Review: Light and Exposure for Digital Photographers


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Light & Exposure for Digital Photographers by Harold Davis (published by O’Reilly) is a new book that teaches basic but important lessons: understanding light and how to capture it creatively with a digital camera. The author sums up the philosophy of the book in the introduction: “Today’s photographer is one part digital artist and one part photographer.” But he also warns that “it is fundamentally flawed to assume that incorrect exposures can be corrected in Photoshop.”

Read on to learn more about the book and find out how you can get a free copy.

Light and Exposure then proceeds to reintroduce the basics of exposure, the exposure “equation,” and how exposure can be used creatively. From there he devotes an entire chapter each to aperture, shutter speed, and ISO and noise. For $20, it’s the cheapest Digital Photography 101 course you’ll find. The topics are covered in depth and the author uses an approach grounded in understanding concepts rather than telling you exactly which buttons to push (which would be practically impossible since everyone’s camera is different).

I agree with the approach. Photography is part artistry but it is also part technical know-how. An artist who is also a master of his tools can create images that match his vision with precision and confidence. Reading about apertures and shutter speeds and exposure equations can sound daunting but Mr. Davis writes plainly and explains the concepts clearly.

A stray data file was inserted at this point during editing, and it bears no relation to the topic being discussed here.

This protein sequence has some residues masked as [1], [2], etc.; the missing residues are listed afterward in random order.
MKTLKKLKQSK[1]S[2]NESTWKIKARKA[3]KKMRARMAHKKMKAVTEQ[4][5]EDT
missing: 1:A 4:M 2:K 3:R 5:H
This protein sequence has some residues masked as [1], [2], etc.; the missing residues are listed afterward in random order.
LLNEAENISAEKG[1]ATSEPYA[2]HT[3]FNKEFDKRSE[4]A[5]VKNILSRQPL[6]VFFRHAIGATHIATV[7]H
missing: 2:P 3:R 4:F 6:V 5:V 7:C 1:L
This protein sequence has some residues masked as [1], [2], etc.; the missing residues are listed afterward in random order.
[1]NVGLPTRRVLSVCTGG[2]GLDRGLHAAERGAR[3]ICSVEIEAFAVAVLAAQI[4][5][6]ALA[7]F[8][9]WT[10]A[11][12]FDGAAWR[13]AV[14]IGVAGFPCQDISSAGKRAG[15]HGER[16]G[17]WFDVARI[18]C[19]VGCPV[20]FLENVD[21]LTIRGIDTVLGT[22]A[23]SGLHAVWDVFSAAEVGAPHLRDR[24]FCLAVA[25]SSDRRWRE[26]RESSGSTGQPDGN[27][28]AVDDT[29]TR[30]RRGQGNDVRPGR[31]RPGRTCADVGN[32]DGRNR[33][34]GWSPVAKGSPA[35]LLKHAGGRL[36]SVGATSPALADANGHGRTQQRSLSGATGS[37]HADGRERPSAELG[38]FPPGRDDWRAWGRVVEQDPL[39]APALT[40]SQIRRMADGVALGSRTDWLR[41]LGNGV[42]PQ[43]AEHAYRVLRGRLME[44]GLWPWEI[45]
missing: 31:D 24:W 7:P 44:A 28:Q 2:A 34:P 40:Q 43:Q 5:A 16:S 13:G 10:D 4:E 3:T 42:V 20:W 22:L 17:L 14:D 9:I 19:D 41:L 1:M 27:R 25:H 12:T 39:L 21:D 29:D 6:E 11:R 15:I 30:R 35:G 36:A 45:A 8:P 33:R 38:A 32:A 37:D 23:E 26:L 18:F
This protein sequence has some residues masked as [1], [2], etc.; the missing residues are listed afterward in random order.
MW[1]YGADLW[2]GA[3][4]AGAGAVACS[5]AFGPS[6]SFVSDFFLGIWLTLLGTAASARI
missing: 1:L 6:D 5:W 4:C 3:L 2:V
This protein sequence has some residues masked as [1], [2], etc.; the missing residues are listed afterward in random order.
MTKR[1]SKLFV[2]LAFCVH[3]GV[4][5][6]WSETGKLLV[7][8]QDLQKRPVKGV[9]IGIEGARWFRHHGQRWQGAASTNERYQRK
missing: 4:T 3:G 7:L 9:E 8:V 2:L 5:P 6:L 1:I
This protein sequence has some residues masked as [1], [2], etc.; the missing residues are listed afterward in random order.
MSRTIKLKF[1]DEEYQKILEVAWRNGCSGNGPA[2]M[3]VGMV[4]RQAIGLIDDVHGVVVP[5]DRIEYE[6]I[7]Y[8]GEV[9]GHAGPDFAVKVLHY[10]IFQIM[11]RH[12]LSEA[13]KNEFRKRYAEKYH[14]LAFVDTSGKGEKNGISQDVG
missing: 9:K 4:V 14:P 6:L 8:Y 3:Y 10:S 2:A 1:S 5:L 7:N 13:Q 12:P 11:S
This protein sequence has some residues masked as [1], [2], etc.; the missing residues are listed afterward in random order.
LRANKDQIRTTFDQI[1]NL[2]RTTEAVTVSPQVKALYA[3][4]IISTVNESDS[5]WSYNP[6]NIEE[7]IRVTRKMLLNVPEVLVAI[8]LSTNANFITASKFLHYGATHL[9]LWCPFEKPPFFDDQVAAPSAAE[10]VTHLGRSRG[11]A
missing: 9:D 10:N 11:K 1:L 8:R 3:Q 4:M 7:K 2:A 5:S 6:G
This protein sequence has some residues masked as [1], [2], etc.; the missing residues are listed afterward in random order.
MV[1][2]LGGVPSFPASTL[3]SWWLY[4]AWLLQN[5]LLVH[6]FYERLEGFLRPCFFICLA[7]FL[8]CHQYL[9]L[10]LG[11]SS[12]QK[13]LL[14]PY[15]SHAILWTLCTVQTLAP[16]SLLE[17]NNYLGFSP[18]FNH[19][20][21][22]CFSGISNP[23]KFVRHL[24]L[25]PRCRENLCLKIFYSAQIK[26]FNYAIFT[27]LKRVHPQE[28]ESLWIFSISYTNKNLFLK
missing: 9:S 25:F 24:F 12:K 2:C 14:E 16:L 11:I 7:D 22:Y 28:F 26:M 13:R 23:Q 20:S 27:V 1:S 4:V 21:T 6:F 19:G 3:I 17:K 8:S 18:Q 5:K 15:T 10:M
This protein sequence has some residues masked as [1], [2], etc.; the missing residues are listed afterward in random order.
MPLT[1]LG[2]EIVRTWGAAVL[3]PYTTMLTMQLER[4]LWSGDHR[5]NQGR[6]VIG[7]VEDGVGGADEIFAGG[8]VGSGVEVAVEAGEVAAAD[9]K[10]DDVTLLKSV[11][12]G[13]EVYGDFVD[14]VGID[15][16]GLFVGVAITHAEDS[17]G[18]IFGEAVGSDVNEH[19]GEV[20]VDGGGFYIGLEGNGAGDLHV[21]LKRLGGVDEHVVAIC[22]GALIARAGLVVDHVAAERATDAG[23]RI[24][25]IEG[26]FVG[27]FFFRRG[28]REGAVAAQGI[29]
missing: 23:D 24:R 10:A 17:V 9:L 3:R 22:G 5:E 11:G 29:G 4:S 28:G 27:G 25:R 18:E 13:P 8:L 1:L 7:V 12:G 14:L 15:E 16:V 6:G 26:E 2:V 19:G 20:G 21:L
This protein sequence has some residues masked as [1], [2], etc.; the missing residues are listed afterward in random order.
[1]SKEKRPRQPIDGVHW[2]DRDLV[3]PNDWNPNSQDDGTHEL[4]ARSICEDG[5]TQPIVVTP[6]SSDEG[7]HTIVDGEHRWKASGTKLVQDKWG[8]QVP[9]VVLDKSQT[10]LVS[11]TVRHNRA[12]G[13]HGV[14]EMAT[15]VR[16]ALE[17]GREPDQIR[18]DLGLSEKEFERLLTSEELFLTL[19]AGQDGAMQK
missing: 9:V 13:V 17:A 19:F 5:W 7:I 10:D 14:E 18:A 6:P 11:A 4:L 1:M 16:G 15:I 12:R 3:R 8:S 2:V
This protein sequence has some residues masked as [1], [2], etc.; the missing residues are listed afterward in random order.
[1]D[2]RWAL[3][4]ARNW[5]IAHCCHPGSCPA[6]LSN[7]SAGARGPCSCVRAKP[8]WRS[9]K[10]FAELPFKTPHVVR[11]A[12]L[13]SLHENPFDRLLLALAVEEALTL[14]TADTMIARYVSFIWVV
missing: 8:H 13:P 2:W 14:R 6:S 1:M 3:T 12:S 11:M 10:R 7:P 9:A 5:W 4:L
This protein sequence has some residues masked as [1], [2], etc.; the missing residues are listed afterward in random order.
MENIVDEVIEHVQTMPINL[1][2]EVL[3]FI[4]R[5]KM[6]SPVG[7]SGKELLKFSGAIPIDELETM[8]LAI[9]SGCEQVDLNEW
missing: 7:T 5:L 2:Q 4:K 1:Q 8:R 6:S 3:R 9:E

The book is also filled with wonderful photographs, each with a caption that describes how it was made. One could skip the main text entirely and just browse through the photos reading about how each was created. Lens choice, ISO, aperture, and shutter speed are provided for each along with descriptions of the conditions and thoughts of the author as he was capturing the image.

The final chapter of the book is devoted to digital darkroom techniques. It is not a comprehensive tutorial in Photoshop by any means but it does cover the basics of RAW conversion, adjusting exposure and white balance, noise reduction, and some creative effects including HDR, cross-processing, and black and white conversions.

After reading it, I was struck by how similar it was to my copy of Understanding Exposure by Bryan Peterson. They’re very similar books in many ways and there is a great deal of overlap in topics (and, let’s face it, cameras have been about shutter speed and aperture since the very beginning). Understanding Exposure is a great book and I still recommend it. However, it was originally written for film photographers and barely scratches the surface when it comes to digital. Light and Exposure is focused exclusively on digital and has a few more tips to share in that regard.

If you’ve already read and comprehend Understanding Exposure or have a very strong understanding of exposure, then you won’t get a lot from Light and Exposure. But if you shoot digital and want a good introduction to the all-important basics then I strongly recommend reading Light and Exposure for Digital Photographers.

Want a copy of the book? Leave a comment with a valid email address. One reader will be chosen at random on Wednesday (May 7) to receive my slightly used review copy.

This book was provided to Photodoto free of charge for review.

John Watson

John is the original founder of Photodoto, but after running it for 4 years he had to focus on different things. If you're interested in what John has been up to recently, you can check is personal blog or browse his photo blog.
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